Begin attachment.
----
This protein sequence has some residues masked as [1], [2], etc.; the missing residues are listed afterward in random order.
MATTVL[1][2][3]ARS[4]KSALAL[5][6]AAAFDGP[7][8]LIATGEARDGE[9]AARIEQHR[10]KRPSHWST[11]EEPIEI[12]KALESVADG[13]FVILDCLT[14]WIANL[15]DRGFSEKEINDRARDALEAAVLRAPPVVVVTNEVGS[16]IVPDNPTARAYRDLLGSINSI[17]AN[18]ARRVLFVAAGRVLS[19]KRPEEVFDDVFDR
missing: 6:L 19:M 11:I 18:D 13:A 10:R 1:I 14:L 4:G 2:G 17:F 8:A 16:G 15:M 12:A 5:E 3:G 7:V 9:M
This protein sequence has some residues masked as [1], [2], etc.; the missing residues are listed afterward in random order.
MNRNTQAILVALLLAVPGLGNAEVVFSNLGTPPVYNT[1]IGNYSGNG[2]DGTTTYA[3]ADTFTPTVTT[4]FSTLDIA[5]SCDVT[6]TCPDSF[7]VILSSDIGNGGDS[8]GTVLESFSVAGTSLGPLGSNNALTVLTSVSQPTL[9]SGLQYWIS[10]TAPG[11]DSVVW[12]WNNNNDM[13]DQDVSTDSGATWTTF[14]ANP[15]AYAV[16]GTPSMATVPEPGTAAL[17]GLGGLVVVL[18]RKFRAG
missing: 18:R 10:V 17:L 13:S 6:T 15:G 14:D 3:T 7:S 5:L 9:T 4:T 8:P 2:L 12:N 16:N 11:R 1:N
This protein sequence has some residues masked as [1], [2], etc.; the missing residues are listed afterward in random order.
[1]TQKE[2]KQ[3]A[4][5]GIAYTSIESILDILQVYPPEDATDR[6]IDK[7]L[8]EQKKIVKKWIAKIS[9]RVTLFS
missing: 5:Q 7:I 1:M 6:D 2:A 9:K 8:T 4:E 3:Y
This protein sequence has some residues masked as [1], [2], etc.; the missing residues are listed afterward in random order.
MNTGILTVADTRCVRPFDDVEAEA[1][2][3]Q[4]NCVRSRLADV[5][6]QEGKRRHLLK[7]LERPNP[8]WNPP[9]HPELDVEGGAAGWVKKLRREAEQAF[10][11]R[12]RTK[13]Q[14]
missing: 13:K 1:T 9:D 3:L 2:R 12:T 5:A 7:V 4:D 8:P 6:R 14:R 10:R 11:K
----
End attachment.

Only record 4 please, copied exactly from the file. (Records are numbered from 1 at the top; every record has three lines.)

This protein sequence has some residues masked as [1], [2], etc.; the missing residues are listed afterward in random order.
MNTGILTVADTRCVRPFDDVEAEA[1][2][3]Q[4]NCVRSRLADV[5][6]QEGKRRHLLK[7]LERPNP[8]WNPP[9]HPELDVEGGAAGWVKKLRREAEQAF[10][11]R[12]RTK[13]Q[14]
missing: 13:K 1:T 9:D 3:L 2:R 12:T 5:A 7:V 4:D 8:P 6:R 14:R 10:R 11:K